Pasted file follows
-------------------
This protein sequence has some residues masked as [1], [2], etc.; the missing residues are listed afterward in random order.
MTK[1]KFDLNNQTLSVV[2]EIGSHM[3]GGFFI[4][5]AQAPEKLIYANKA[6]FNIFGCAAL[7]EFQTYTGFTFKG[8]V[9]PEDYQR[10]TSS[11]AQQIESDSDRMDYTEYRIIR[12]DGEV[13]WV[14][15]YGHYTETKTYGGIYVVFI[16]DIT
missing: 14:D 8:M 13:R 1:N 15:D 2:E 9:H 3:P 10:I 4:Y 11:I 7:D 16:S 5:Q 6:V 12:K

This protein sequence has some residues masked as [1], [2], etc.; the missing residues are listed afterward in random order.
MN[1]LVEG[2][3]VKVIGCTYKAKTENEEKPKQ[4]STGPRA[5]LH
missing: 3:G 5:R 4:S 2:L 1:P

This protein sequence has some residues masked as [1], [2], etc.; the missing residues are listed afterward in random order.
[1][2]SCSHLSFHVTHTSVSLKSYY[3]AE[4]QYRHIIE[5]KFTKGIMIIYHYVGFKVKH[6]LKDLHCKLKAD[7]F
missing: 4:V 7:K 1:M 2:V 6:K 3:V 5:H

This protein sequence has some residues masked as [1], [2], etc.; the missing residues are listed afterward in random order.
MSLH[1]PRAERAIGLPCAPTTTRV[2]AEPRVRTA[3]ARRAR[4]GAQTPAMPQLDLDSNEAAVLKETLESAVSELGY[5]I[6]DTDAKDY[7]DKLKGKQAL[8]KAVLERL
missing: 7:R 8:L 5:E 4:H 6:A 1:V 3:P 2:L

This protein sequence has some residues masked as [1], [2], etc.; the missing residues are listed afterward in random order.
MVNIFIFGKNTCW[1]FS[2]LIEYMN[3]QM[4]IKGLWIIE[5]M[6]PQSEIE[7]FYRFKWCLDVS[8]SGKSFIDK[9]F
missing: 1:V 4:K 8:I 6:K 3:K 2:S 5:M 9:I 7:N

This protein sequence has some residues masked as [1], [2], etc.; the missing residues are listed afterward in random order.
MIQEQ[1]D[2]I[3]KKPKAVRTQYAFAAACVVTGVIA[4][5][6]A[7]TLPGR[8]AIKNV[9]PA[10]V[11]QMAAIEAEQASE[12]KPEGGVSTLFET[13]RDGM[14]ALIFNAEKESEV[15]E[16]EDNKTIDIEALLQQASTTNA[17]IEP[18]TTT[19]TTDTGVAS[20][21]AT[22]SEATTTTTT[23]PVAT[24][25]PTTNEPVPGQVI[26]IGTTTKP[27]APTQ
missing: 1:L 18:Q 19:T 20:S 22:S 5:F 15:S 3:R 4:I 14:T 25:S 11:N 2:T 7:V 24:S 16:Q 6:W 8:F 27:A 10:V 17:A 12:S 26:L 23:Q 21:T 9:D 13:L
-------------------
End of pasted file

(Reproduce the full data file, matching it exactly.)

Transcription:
This protein sequence has some residues masked as [1], [2], etc.; the missing residues are listed afterward in random order.
MTK[1]KFDLNNQTLSVV[2]EIGSHM[3]GGFFI[4][5]AQAPEKLIYANKA[6]FNIFGCAAL[7]EFQTYTGFTFKG[8]V[9]PEDYQR[10]TSS[11]AQQIESDSDRMDYTEYRIIR[12]DGEV[13]WV[14][15]YGHYTETKTYGGIYVVFI[16]DIT
missing: 14:D 8:M 13:R 1:N 15:D 2:E 9:H 3:P 10:I 4:Y 11:I 7:D 16:S 5:Q 6:V 12:K

This protein sequence has some residues masked as [1], [2], etc.; the missing residues are listed afterward in random order.
MN[1]LVEG[2][3]VKVIGCTYKAKTENEEKPKQ[4]STGPRA[5]LH
missing: 3:G 5:R 4:S 2:L 1:P

This protein sequence has some residues masked as [1], [2], etc.; the missing residues are listed afterward in random order.
[1][2]SCSHLSFHVTHTSVSLKSYY[3]AE[4]QYRHIIE[5]KFTKGIMIIYHYVGFKVKH[6]LKDLHCKLKAD[7]F
missing: 4:V 7:K 1:M 2:V 6:K 3:V 5:H

This protein sequence has some residues masked as [1], [2], etc.; the missing residues are listed afterward in random order.
MSLH[1]PRAERAIGLPCAPTTTRV[2]AEPRVRTA[3]ARRAR[4]GAQTPAMPQLDLDSNEAAVLKETLESAVSELGY[5]I[6]DTDAKDY[7]DKLKGKQAL[8]KAVLERL
missing: 7:R 8:L 5:E 4:H 6:A 1:V 3:P 2:L

This protein sequence has some residues masked as [1], [2], etc.; the missing residues are listed afterward in random order.
MVNIFIFGKNTCW[1]FS[2]LIEYMN[3]QM[4]IKGLWIIE[5]M[6]PQSEIE[7]FYRFKWCLDVS[8]SGKSFIDK[9]F
missing: 1:V 4:K 8:I 6:K 3:K 2:S 5:M 9:I 7:N

This protein sequence has some residues masked as [1], [2], etc.; the missing residues are listed afterward in random order.
MIQEQ[1]D[2]I[3]KKPKAVRTQYAFAAACVVTGVIA[4][5][6]A[7]TLPGR[8]AIKNV[9]PA[10]V[11]QMAAIEAEQASE[12]KPEGGVSTLFET[13]RDGM[14]ALIFNAEKESEV[15]E[16]EDNKTIDIEALLQQASTTNA[17]IEP[18]TTT[19]TTDTGVAS[20][21]AT[22]SEATTTTTT[23]PVAT[24][25]PTTNEPVPGQVI[26]IGTTTKP[27]APTQ
missing: 1:L 18:Q 19:T 20:S 22:S 5:F 15:S 3:R 4:I 14:T 25:S 11:N 2:T 7:V 24:S 16:Q 6:W 8:F 27:A 10:V 17:A 12:S 26:L 23:Q 21:T 9:D 13:L